Friday, October 3, 2014

Tour Divide 2015 - Contact Part 1: Hands

When riding a bike, you come into contact with it in three places: hands, feet, and butt.  Okay, technically that's five contact points, but you get the idea.  When riding that bike for miles and miles and miles and hours and days and weeks, it's important to think about how you interface with those contact points.  Minor irritations on a weekend ride with your buddies can turn into unwanted game changers when undertaking a multi-day bikepacking race.  The last thing you want when you're headed to the middle of nowhere is for your bike to rub you the wrong way.  Literally.

The "look."
So, hands...

But before I get into that, I have a confession.

I'm usually a pretty pragmatic guy, but when I ordered my bike, I have to admit to some degree of vanity.  See, I was going for a "look."  Those of you seasoned enough to know better are already grinning at my folly.  Anyway, when I ordered the bike, I also ordered a Gilles Berthoud Aspin touring saddle, a beautiful natural leather French-made piece of bicycle art, and matching leather handlebar wrap.  I even bought vintage-looking ElevenGear riding gloves.

Quite the ensemble.

Now, I did take the extra measure of wrapping the bars with an under-layer of Specialized Bar Phat.  I mean, it's gonna be rough out there.  Gotta treat your hands right, right?

Then I took it all out and rode the Chino Grinder, and I learned a few things about contact points.  I'll save the saddle discussion for another time, but here's what I learned about that pretty, smooth leather bar wrap: it's slippery.  Especially with matching leather gloves.  Especially on gravel roads.  With washboard.  I only rode the short course, but after 42 miles, my forearms were sore from simply trying to hold on to the handlebars.  No way this stuff was going to go any serious distance.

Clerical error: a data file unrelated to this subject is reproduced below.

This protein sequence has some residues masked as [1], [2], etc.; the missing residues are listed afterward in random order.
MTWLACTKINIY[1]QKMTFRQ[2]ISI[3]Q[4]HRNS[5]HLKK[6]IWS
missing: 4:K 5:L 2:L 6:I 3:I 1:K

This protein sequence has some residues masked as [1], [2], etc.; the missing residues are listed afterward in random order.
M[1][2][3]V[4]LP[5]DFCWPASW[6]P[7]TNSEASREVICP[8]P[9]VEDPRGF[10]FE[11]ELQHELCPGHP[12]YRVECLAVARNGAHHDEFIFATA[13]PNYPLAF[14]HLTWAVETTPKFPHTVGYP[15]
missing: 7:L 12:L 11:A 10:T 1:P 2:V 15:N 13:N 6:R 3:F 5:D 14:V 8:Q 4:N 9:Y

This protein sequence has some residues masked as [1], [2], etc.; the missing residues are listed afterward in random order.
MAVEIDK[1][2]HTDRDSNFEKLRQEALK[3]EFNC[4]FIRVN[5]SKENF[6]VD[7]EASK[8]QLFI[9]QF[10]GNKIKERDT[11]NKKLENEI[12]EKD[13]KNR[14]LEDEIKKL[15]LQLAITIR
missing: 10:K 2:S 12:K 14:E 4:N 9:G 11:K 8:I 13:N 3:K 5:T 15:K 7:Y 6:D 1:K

So, off it came.  I kept the padding, but switched out the leather for Lizard Skin bar tape.  Very tacky, very grippy, and in combination with the Bar Phat, very cush.  So far, it's been great.

I haven't finalized on gloves yet.  I like the carpenter's gloves I've been using on my trail bike - simple, cheap and durable protection, although they have no padding to speak of.  I do still dig the ElevenGear gloves for warm, dry riding.  They offer less finger protection, but offer some modest padding in the palm.  And did I mention that they look cool?  Not sure if either are going to do the job just yet.  Decisions, decisions.

I haven't bought thermal or wet-weather gloves yet.  After the horror stories I've heard from those who rode in the 2014 TD (Grand Depart), I'm uncertain which way to go.

For rain, I was keen on the Mountain Hardwear gloves that Marshal Bird was going to take out, but after reading about his experience, I'm thinking twice.  I've heard similar stories about other brands of "waterproof breathable" gloves too.  So at this point, I'm looking elsewhere to find something appropriate.  So far the most promising thing I've found is from the world of motorcycle touring.  My favorite so far is the Aerostich short gauntlet rain covers, but even Aerostich offers a bullet-proof (and cheap) alternative: industrial dish gloves.  At $4 a pair, I'll probably throw a pair of these in my kit for good measure.

As for thermal gloves, I was looking at the DeFeet Wool Duraglove.  Simple, inexpensive, Merino wool.  Pretty tough to beat.  Then when it came time to pony up, my size was not available.  Come to find out the Wool Duraglove is being discontinued, as DeFeet is introducing a Wool ET (electronic touch) Duraglove to replace it.  It's only a couple dollars more than the original, and is designed to be used with touch-screen devices.  Handy when futzing with the GPS or making a phone call with the smart phone.

Looks like these just came online, so if you'll excuse me, I gots me some shopping to do.


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